After Lila's departure.
"You should get back into bed," Ruthie said anxiously. "You look beat. Will you be okay alone for a couple minutes, while I go find Gabe?"
Gabe would have to lift him from chair to bed, and help get him undressed.
But Ben shook his head. "No, don't bother Gabe. I just want to sit here an' think."
He looked not only "beat" but forlorn, and it was only with difficulty that she resisted the temptation to kiss him on the head...as she so often did when he was asleep.
But after she'd left him to his thoughts for five minutes, she couldn't resist trying to draw him out. "Ben? I, ah, still don't understand. Did you really learn somethin' from Lila?"
He sighed. "Yeah, I did. Think about this, Ruthie.
"If Lodz had thought it was important I get that message, I can't see him relyin' on just you rememberin' it, an' realizin' it was me you should tell. Don't it seem likely he woulda told Lila, too - when he was visitin' her, talkin' to her, anyway? So he could say more, actually tell someone who the message was meant for?"
"Y-yeah." She hadn't thought of that, but she had to agree it made sense. "Lila coulda been lyin' to you -"
"I don't think so. She had no way o' knowin' whether my powers include recognizin' a lie. An' she wanted me to give her truthful answers, so she probably woulda been straight with me.
"An' besides that...I know you said the message was sort o' printed, not written in script. But even so, how likely is it a blind person could write all that, neat an' readable? On a mirror, usin' lipstick?"
"It wouldn't o' been easy," she said slowly. "Lodz owned a Braille typewriter, warn't never known to write anythin' more than his name.
"An', Ben - I ain't sure where this is goin', but I just thought o' somethin' else that was odd. The name 'Sofie' was spelled with an f."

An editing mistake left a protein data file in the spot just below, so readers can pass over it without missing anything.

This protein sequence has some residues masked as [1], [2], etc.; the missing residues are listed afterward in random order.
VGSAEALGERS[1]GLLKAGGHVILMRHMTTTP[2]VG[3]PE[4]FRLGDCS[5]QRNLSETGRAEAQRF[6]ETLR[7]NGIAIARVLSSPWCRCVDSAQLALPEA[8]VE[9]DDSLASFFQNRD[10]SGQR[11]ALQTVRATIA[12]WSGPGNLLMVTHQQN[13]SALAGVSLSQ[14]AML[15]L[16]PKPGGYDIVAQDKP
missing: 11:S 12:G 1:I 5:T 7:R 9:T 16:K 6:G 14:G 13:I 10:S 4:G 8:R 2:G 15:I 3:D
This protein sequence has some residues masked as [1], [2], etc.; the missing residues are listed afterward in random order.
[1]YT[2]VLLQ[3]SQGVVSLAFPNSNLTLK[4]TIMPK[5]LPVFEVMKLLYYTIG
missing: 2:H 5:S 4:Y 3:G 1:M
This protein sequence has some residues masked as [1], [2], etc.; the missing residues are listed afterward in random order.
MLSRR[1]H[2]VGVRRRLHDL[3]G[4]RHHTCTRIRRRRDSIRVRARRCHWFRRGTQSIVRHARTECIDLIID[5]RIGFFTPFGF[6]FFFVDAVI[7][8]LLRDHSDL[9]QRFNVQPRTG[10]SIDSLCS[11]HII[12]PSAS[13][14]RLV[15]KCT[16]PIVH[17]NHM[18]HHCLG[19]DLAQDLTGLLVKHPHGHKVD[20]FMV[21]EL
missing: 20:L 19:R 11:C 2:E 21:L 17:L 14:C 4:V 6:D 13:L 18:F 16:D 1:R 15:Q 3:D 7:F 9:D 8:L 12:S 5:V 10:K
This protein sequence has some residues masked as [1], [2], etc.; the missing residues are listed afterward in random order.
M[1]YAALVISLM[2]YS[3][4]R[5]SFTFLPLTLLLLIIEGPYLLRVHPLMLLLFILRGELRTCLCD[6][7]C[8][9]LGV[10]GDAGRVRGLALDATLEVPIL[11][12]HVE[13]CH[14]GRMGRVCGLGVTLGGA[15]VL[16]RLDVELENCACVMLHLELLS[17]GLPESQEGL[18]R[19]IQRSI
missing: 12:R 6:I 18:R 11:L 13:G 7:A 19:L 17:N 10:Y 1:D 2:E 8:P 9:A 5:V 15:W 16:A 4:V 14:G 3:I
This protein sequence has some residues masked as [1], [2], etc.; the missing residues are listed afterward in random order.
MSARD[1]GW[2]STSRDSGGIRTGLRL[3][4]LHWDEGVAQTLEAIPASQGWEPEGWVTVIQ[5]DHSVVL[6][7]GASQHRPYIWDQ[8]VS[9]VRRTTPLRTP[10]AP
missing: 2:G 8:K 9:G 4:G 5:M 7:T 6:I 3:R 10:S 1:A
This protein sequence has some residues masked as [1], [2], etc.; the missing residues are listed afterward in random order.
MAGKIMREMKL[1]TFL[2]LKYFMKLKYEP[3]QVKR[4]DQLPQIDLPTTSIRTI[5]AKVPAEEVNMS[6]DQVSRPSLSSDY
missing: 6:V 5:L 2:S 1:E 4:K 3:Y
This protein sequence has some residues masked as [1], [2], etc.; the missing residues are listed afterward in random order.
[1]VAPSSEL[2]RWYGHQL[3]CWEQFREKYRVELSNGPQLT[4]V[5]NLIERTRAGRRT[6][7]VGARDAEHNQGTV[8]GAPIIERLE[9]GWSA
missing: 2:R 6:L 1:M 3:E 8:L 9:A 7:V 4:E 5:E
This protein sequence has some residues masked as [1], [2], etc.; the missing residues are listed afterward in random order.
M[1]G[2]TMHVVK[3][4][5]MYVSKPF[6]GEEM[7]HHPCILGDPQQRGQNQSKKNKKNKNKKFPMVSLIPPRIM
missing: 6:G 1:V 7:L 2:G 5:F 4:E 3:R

"Spelled with an f?" he repeated. "Ain't it spelled 'S-O-P-H-I-E'?"
"No," she told him, "Sofie really does spell it 'S-O-F-I-E.' I asked her about it once, an' she said her mama told her that was the Gypsy spelling.
"The thing is, over the years, I've seen her write it, an' seen lists, o' various kinds, of all the folks with the carnival. How would a blind person know she don't spell it the usual way? Her an' Lodz was never chummy, an' I can't think why Appy woulda mentioned it to him.
"But still, that message did get on the mirror. An' when I woke up, there was lipstick on my fingers. Do you think some livin' person snuck in my trailer an' did all that, without wakin' me?" Her voice had been rising; she found that possibility more scary than a long-since-departed ghost.
"No," Ben said quietly. "But I do think we've been makin' some wrong assumptions.
"You saw other ghosts durin' them first weeks after I brought you back, not just Lodz. I thought he was able to possess you 'cause I'd exchanged his life for yours. But maybe it wasn't that at all. Maybe the only difference between his ghost an' the ghost o' some old pal o' yours was that he understood what was goin' on...knew he was dead...had experience with psychic stuff.
"I wish it was him left that message, so I wouldn't have to believe it.
"But...what I think now, Ruthie, is that on that one night, another dead person was possessin' you. Someone who wasn't blind. Who'd seen lists o' carnies' names. Who didn't know what Lodz had been doin' to you, an' never imagined you'd think the message was from him.
"Someone who'd learned things when he reached the other side, an' truly wanted to help me."
He looked miserable. She could tell he didn't want to go on.
But she needed to know. So she took his hand, and said gently, "Please tell me, Ben. Who?"
He said slowly, "Someone who expected that by now, after...the last thing that happened between us...I'd feel like his equal. Think o' him by his first name.
"That letter L didn't stand for 'Lodz.' It stood for 'Lucius.' "